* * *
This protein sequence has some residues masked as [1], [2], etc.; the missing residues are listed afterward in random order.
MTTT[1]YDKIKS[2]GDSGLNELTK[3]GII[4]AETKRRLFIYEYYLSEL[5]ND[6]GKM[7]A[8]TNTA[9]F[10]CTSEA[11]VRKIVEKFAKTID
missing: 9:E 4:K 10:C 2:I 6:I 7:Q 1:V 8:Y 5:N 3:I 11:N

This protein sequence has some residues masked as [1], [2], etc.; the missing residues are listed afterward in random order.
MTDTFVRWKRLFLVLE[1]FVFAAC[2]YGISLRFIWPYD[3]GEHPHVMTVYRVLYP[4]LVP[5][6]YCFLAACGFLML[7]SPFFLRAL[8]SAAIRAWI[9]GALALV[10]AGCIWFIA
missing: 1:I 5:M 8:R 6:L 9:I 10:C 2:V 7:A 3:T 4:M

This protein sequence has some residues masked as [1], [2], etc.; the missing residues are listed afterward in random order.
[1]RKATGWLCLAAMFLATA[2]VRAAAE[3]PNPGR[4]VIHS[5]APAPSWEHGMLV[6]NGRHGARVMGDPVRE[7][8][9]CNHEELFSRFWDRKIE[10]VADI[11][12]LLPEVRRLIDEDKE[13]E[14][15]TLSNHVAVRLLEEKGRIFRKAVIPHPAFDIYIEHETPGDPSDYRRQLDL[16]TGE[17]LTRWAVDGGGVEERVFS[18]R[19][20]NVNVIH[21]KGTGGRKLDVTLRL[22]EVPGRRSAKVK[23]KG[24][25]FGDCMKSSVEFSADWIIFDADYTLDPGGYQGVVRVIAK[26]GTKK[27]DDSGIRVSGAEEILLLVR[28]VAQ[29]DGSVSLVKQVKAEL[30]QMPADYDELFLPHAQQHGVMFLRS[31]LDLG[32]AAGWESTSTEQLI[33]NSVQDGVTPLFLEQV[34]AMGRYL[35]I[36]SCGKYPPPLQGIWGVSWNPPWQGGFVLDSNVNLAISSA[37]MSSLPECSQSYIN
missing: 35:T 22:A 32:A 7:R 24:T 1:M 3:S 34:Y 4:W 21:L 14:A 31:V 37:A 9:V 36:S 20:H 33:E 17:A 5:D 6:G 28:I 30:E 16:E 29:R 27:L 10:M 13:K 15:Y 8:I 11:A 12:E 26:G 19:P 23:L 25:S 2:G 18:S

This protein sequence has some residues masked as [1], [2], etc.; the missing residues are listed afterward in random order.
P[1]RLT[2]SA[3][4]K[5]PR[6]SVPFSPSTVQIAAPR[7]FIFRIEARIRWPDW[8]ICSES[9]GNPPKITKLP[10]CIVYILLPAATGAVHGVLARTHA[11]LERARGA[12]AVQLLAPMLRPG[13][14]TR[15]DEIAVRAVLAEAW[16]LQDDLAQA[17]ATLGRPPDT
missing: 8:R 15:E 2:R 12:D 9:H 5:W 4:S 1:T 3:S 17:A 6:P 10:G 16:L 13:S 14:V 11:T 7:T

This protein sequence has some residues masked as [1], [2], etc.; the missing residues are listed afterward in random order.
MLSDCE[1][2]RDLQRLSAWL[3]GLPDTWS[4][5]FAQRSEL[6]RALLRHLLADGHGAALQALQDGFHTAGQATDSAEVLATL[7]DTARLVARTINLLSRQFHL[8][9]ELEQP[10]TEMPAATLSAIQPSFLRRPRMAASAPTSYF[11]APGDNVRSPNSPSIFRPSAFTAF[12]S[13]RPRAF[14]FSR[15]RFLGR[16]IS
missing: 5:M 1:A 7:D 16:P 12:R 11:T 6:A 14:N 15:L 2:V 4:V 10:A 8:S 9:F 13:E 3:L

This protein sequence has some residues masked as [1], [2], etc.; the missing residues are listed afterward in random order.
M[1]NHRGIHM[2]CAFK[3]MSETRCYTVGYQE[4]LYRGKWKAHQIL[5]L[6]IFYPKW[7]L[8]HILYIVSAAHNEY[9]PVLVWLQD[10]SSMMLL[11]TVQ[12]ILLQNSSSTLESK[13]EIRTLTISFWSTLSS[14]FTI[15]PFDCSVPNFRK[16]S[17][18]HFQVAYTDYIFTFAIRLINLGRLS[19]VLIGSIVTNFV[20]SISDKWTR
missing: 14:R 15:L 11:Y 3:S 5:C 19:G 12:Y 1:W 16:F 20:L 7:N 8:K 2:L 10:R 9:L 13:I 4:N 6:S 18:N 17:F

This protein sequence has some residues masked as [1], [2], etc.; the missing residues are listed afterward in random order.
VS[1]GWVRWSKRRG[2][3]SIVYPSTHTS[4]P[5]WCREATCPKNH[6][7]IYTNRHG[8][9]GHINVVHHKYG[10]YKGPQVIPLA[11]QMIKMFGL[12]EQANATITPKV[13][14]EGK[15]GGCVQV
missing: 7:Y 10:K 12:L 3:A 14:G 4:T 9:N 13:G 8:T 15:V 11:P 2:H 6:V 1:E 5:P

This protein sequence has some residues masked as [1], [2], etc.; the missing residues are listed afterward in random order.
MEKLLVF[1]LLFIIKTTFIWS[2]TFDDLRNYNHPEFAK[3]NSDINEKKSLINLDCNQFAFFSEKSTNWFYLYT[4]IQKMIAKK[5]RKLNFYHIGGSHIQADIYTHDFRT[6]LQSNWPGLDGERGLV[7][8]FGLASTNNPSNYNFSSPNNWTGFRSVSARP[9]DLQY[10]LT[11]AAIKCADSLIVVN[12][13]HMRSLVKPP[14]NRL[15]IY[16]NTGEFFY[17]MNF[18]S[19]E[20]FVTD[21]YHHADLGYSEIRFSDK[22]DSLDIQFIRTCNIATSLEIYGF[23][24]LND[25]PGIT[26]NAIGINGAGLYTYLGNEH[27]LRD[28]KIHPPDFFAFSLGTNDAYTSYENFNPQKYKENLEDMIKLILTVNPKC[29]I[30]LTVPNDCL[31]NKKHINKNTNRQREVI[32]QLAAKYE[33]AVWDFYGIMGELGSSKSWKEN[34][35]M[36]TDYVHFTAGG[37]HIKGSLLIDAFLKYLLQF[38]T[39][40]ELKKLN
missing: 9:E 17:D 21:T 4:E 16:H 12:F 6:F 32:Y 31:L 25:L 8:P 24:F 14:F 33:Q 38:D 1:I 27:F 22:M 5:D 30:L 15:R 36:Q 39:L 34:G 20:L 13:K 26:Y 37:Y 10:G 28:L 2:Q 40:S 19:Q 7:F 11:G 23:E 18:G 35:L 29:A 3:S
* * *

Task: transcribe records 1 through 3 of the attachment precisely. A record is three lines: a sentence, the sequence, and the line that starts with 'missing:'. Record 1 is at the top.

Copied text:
This protein sequence has some residues masked as [1], [2], etc.; the missing residues are listed afterward in random order.
MTTT[1]YDKIKS[2]GDSGLNELTK[3]GII[4]AETKRRLFIYEYYLSEL[5]ND[6]GKM[7]A[8]TNTA[9]F[10]CTSEA[11]VRKIVEKFAKTID
missing: 9:E 4:K 10:C 2:I 6:I 7:Q 1:V 8:Y 5:N 3:I 11:N

This protein sequence has some residues masked as [1], [2], etc.; the missing residues are listed afterward in random order.
MTDTFVRWKRLFLVLE[1]FVFAAC[2]YGISLRFIWPYD[3]GEHPHVMTVYRVLYP[4]LVP[5][6]YCFLAACGFLML[7]SPFFLRAL[8]SAAIRAWI[9]GALALV[10]AGCIWFIA
missing: 1:I 5:M 8:R 6:L 9:I 10:C 2:V 7:A 3:T 4:M

This protein sequence has some residues masked as [1], [2], etc.; the missing residues are listed afterward in random order.
[1]RKATGWLCLAAMFLATA[2]VRAAAE[3]PNPGR[4]VIHS[5]APAPSWEHGMLV[6]NGRHGARVMGDPVRE[7][8][9]CNHEELFSRFWDRKIE[10]VADI[11][12]LLPEVRRLIDEDKE[13]E[14][15]TLSNHVAVRLLEEKGRIFRKAVIPHPAFDIYIEHETPGDPSDYRRQLDL[16]TGE[17]LTRWAVDGGGVEERVFS[18]R[19][20]NVNVIH[21]KGTGGRKLDVTLRL[22]EVPGRRSAKVK[23]KG[24][25]FGDCMKSSVEFSADWIIFDADYTLDPGGYQGVVRVIAK[26]GTKK[27]DDSGIRVSGAEEILLLVR[28]VAQ[29]DGSVSLVKQVKAEL[30]QMPADYDELFLPHAQQHGVMFLRS[31]LDLG[32]AAGWESTSTEQLI[33]NSVQDGVTPLFLEQV[34]AMGRYL[35]I[36]SCGKYPPPLQGIWGVSWNPPWQGGFVLDSNVNLAISSA[37]MSSLPECSQSYIN
missing: 35:T 22:A 32:A 7:R 24:T 1:M 3:S 34:Y 4:W 21:L 14:A 31:V 37:A 9:V 36:S 20:H 33:E 17:A 5:D 6:G 28:I 30:E 16:E 29:R 27:L 10:M 13:K 15:Y 8:I 11:A 12:E 26:G 19:P 23:L 25:S 2:G 18:S